Logistically, it’s important to plan your itinerary for an author visit carefully, with time for classes to switch out, sign books, and maybe even eat lunch with their visiting author! Authors will also appreciate having a place to take a short break and guzzle some snacks in between presentations.

More than anything, authors want visits to schools and libraries to be inspirational and fulfilling for everyone involved. You can trust that they are preparing for the visit as much as you are. We share a common goal: literacy engagement. By the time the author visit arrives, the whole school will be buzzing in anticipation, and afterward the enthusiasm will last for weeks. That is the value of an author visit.

Happy planning to all!


When Back-to-School means Middle School

I grew up in the woods. Our house wasn’t isolated in the middle of the Blue Ridge mountains or anything, but it was at the end of a court on a five acre wooded property. I spent my summers in those woods, hunting crawdads and tadpoles and anything else that moved. My sister and I operated out of our clubhouse, which we decorated with paints we made from different colors of clay in the creek bed. We “cooked” all kinds of “food” for our poor old labrador, most of it from grass and acorns. Children are the ultimate foragers, and in the woods, we were content.

But summers end, and by about mid-August it was time to go back to school. I loved school. Learning from my teachers was heaven and homework was my jam. Elementary school was fun overall. I had friends and sleepovers and spats, but nothing too serious. Then it was time for middle school.


I remember showing up at the building that first morning and feeling so intimidated by the school’s three stories. My primary and elementary schools had been single story buildings that were pretty easy to navigate, thanks to being quite small. Both have since been significantly expanded, and when I drive by the buildings I always think about how much more those children have to be prepared for these days.

Middle school turned out to be impossible to prepare for.

First of all, there was the gigantic, open common area where kids gathered in the morning as they arrived on the school buses. The commons was just a foyer, really, but having the freedom to wander wherever I wanted was uncomfortable for me. I craved rules and directions and teachers who told you exactly where to stand and what to do. Middle school had a whole lot less of that, which left me unsettled.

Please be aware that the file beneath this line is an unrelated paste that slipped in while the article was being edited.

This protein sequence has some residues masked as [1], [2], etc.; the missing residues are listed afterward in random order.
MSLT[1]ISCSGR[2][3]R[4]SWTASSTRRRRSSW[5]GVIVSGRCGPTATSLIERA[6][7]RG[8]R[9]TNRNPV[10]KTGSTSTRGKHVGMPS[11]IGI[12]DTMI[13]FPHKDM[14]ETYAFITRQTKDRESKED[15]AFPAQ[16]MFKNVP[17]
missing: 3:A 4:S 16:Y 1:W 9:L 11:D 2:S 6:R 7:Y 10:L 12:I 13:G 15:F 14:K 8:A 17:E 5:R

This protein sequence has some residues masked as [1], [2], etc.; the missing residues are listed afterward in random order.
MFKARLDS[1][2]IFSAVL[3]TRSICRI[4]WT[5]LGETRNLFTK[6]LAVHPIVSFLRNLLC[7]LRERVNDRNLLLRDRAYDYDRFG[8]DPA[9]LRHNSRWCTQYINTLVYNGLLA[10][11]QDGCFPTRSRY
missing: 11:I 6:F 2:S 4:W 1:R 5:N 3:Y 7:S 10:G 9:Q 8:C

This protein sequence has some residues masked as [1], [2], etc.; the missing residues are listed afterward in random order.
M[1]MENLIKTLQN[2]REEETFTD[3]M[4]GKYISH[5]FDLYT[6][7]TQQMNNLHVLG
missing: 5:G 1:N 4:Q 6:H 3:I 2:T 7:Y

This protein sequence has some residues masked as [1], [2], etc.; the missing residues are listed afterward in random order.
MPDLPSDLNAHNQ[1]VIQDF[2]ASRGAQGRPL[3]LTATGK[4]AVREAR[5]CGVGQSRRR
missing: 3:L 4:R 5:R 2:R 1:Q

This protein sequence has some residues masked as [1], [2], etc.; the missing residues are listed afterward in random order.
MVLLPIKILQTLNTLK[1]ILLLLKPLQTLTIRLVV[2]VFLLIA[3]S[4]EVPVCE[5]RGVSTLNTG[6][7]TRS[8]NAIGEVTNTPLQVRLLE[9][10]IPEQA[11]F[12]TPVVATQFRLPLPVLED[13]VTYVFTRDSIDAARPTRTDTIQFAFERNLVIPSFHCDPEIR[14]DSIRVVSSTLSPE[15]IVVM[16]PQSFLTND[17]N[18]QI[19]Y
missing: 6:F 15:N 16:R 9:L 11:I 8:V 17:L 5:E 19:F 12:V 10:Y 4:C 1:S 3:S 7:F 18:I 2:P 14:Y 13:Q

Without the rules, I didn’t really know where I belonged. All the other kids seemed to have it figured out. They rushed around, smiling and giggling, shouting with each other in clusters around the commons, grouped around benches or sitting boldly in the middle of the floor. I wasn’t without friends, but even standing with them I felt unmoored. All of that freedom was overwhelming.


I remember the way it felt, walking in each morning from the bus with my friends. Would we sit on the same bench again that day? Would they think my story about my little sister cutting off her doll’s hair was funny? Or would this be the day that my friends stopped talking to me? That kind of thing happened all the time in middle school. I was always waiting for the other shoe to drop, in between battles to force my hair into place with ridiculous amounts of hairspray.


Looking back, I don’t see what I was so worried about, with my friends or my hair. Both were fine, really! It was just so easy to obsess over something new every day, from how tight to roll my jeans to whether or not to wear a bra. There were so many new things to learn about and tough decisions to make. Sometimes, being eleven is just so much.

For all the kids facing their first day of middle school: your feelings are valid. Middle school really is a big deal. Adults can be quick to dismiss middle school “drama,” but the truth is that you are growing up, and that is no small achievement.

You will find your place. I promise.

Thank You

As 2016 draws to a close, I have a lot to be thankful for. At the beginning of the year, I started an accomplishment jar. This is where I’ve captured a lot of the special moments from this year, so I can revisit them in the future. I’m grateful for every single one.


Thank you to the amazing educators who shared THYME’s story. You are wonderful and necessary and your work matters SO much.



Thank you to the dozens of classrooms I have visited via Skype across the country.


Thank you to the schools who kindly hosted me and the kids who asked such great questions. There is nothing like speaking to a room full of eager book nerds.


Thank you to the festival and #nErDcamp organizers who work so tirelessly to bring books and authors to their communities.


Thank you to the readers. My heart swells three sizes with every note.



Thank you to the libraries. You are essential.


Thank you to the independent book stores. You are the heartbeat of our communities.


Thank you to my writing family. You were the friends I needed before I knew that I needed you.


Thank you to the brave authors who continue to stand for what is good and true in this world. I am proud to stand with you.


Thank you to everyone who supported me this year. Writing is a team sport, and I couldn’t have done it without you. I wish you all the best in 2017!